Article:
Yeah. You read that right. After two years of staying in the same apartment my family had rented, I got kicked out my landlords last month in the most random fashion. Sounds like a clickbait opening or a joke, but seriously, it’s not.
It all started last year, when my parents signed a contract to renew my rent until 2018. After I was told about the contract signing, I thought “well okay, I know I have a place to live in for the next two years” so I began moving more stuff from my family’s place to the apartment to make it feel more like home. Everything was going great, really. After the initial woes of living alone, I was beginning to feel really at home in the apartment to the point that I accidentally called it “home” while at home.
When I left the apartment for summer break earlier in July, I only brought along a duffel bag filled with some clothes and a backpack of stuff because I was certain I would come back to it when school starts again. Little did I know that my mom would get a phone call from the real estate agent two weeks later, saying that my landlord wanted me out of the apartment by July 31.
At first, I thought it had something to do with me that I got kicked out. Was it the excessive singing in the shower or guitar playing? Was it how the apartment was not clean enough? Did I just seem sketchy or something to them that they thought I should not be there?
The main cause of me getting kicked out was that my landlords’ marriage was somewhat on the rocks and the apartment became something they fought about so one of them went all crazy and wanted no one to rent the place. What a glorious cause to my eviction: a romantic relationship turned into a fight for property rights.
I immediately went into machine mode at first and called my university friends renting a room in other people’s houses to see if I could find a room to rent too – which was supposed to be quite a crazy quest since the new semester is starting soon and freshmen are on the lookout for rooms too. Thank God, I found a small room at an area a bit far from downtown, but super safe and close to food and friends. Really, it was nothing short of miraculous how I found a place with a nice landlord and how everything fell into place within 7 days.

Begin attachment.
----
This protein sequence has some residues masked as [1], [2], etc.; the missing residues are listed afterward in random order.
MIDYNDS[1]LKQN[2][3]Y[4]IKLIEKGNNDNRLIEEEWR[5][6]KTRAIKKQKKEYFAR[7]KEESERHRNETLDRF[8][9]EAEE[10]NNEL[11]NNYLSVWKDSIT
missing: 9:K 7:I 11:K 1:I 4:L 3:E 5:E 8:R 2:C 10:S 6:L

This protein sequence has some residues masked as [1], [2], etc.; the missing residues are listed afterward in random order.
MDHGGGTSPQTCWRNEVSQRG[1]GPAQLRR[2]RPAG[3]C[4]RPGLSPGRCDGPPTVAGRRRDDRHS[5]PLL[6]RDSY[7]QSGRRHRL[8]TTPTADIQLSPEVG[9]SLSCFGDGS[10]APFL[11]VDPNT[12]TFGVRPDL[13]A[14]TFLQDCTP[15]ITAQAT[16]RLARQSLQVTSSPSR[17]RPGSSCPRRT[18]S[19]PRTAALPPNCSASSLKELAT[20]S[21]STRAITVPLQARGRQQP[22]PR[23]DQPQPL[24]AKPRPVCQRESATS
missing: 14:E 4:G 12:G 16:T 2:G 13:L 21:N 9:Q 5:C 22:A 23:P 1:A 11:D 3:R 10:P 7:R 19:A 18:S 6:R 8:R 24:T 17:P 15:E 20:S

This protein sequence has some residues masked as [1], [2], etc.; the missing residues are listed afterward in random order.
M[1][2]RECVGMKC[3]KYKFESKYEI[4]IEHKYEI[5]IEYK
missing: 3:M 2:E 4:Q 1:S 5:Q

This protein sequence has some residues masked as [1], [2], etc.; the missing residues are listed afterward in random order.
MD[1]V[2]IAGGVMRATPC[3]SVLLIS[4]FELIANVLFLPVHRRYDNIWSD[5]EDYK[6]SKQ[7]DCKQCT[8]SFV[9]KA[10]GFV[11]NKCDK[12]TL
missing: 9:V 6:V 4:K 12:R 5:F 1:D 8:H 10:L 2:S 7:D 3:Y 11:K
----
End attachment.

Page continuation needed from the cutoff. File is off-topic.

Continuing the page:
After the frantic search for a new room ended, everything was a bit settled and I began to feel all the mixed feelings of leaving the place so unexpectedly, especially as I started packing all my stuff into many, many boxes and bags.
It felt stupid to be so attached to a 34-square meter space, but it was the space where many things happened to me. It was the first space I had ever lived in alone and I remember the first couple of days when I hadn’t known anyone in town and was homesick. It was a space of hard work and creativity, a place where a lot of ideas were turned into executions and a lot of work went on to the late nights and early mornings for the sake of achieving what I wanted. It was a space where friendships were forged, where study sessions were done, and where secrets were shared. Most importantly, it was a space of growing up and learn to weather the good and bad of life on my own, through which I learned to be okay with myself and find plenty of comfort in being independent.
But at the same time, I have found some silver linings of getting kicked out so unceremoniously. I would not have to deal with my annoying, loud neighbor’s smoking and bed-creaking noises again. The area I’m moving into is a lot more humble than my apartment’s and has a lot of open space for sunset runs. It’s close to where my close friends live so I could hang out with them more often. And also, after checking with a family friend who knows his ghosts, apparently all those nightmares, hearing voices, moving spoons, and locks clicking on their own were caused by a nice “ghost” (Casper?) and a super evil, haunted movie kind of thing inhabiting the apartment – that’s right, two of ’em – which meant it was good that I got out of there before some weird stuff happens.
When I finally closed the apartment door for the last time with boxes piled up at the back of our SUV, I mentally bid my farewell to it (and whatever the hell is in there) since I could not come back there by regulation even though there’s still the whole refund and financial issues to deal with. I hope that whoever lives next in it finds peace, creativity and focus there because that’s what I found too. And I hope my landlords settle whatever relationship issues they have in whatever way’s best for them.
Goodbye, Mary’s Place #1. And thanks for the memories.
(Cover Image credit: Nathan O’Nions. moving house. Taken on August 7, 2012. https://www.flickr.com/photos/nathanoliverphotography/7736032314)